mining-test-installationsWhen working on Side Defender®II, we tested via the standards of customers and third-party testing entities. When the German government announced their interest in requiring side turn assistance systems on all trucks, they specified detection to bicyclists. A bicyclist must be detected from .9 to 3.5 meters in the corridor, within a range of bike speeds from 5 to 12 mph, which is why we use bikes to test Side Defender®II. To take testing to the next level, we decided to check our radar against the test-case at which our detector performs the worst. From there, we have improved the system, and continue to research and meet the evolving safety requirements around the world for medium to heavy-duty vehicles. 

Working with Partners of Integration and Sensor Fusion

Working with partners, our testing engineers have traveled and installed our systems locally and internationally to bring solutions to customers around the world. 

As an integrative partner, we worked with MEKRA Lang in Germany for the development of Side Defender®II. Throughout the process, MEKRA placed dozens of pilot systems on trucks, testing them in the way their customers would want it evaluated – driving them around the roads and their facilities with numerous objects placed around the area. Integrated with MEKRA’s high-tech mirror solution via sensor fusion, the AAS system was named the #1 side turn assistance system available today by ADAC testing services, a third-party entity. With zero nuisance alerts, Side Defender® II’s technology was the most reliable and successful solution compared to the competition. 

Following in MEKRA’s tracks, leading truck manufacturers have integrated Side Defender® II’s technology into their solutions, recognizing its integrative solution is unrivaled. 


More and more testing policies are continuing to be introduced, and system expectations are intensifying. Those behind the engineering and manufacturing of these safety products must begin to do more when it comes to testing and proof of reliability. At PRECO, we will not only be considering customers’ requirements, but also cover many bases from regulations, requirements written by international third-party organizations, and account data received from NHTSA and other government entities involved in the prevention of traffic deaths. Ramping up our testing practices and expectations for the innovative technology behind our systems has changed our solutions for the better and will continue to do so. Now, with new safety management on our side with extensive knowledge of best practices around the world, we ensure we have a robust product that can really, truly improve safety in as many situations as possible. Available to OEMs and the aftermarket alike.  

To learn more about our testing and functional safety, connect with a member of our team. If you wish to request a demo or pilot with our PreView Radar Systems, put in a request today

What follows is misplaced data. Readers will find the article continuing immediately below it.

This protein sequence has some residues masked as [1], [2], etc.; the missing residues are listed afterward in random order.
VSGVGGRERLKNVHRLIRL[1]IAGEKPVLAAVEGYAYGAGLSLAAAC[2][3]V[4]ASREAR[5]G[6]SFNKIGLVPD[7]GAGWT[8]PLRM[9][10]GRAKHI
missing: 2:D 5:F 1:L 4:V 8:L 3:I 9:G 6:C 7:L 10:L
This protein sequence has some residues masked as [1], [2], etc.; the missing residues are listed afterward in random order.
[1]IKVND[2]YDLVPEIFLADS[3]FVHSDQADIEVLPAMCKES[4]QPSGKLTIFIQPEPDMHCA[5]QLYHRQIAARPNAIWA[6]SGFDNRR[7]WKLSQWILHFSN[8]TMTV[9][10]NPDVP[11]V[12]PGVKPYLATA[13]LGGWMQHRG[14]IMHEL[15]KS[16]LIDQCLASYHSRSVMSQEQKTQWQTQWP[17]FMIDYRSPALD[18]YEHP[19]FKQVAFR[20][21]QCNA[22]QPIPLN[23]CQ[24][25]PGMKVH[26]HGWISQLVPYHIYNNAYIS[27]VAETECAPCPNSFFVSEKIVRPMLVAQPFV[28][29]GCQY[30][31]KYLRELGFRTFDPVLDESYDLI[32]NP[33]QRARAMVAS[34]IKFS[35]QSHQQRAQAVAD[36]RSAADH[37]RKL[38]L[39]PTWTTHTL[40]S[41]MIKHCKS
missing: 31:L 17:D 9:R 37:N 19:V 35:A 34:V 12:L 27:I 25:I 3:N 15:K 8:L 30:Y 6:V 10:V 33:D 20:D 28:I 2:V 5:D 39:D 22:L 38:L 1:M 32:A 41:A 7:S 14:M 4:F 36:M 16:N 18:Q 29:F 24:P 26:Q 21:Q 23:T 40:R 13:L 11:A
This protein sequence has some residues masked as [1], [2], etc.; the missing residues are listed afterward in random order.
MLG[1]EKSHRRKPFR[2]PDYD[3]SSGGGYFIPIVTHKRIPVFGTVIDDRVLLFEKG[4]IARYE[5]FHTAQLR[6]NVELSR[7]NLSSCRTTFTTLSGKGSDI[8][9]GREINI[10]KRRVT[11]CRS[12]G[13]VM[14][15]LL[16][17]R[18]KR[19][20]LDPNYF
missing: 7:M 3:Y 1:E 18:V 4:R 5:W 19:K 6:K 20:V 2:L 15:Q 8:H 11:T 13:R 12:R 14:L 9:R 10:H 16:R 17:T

Off-Highway Technology Trends to Pay Attention To

Advancements in the Adoption of Proximity Detection Systems

PRECO Electronics® has seen advancements in a few ways. The adoption of proximity detection systems has been one of the most prominent trends to date. Proximity detection is a solution born of the intention of bolstering the safe operation of machines – designed to improve operator awareness through identifying objects and/or people in dangerous blind spots.

From a market perspective, many big construction companies are leading the way in terms of demanding proximity detection systems to improve safety and operations. The last driving force pushing these big players to adoption and implement these systems is decreased downtime. Downtime is a pain point all companies in the business of heavy equipment are familiar with – it’s all in the numbers. And those numbers are the reason we are seeing the majority adopting these proximity detection systems of their own accord today.

From an OEM perspective, more and more off-highway OEM companies are offering this technology as a standard or factory option on their machines. Particularly machines that do a lot of backing and moving around in confined spaces at an accelerated pace, such as a busy construction site.

Specific Technologies + Current Trends in the Heavy-Duty World

Proximity detection and operator warning systems using sensor technology have seen substantial growth among the heavy-duty vehicle industry due to market drivers. These market drivers include both regulatory entities, societal pressure, and big companies embracing proximity detection technology as a way to establish safer operations, save money, and improve efficiency.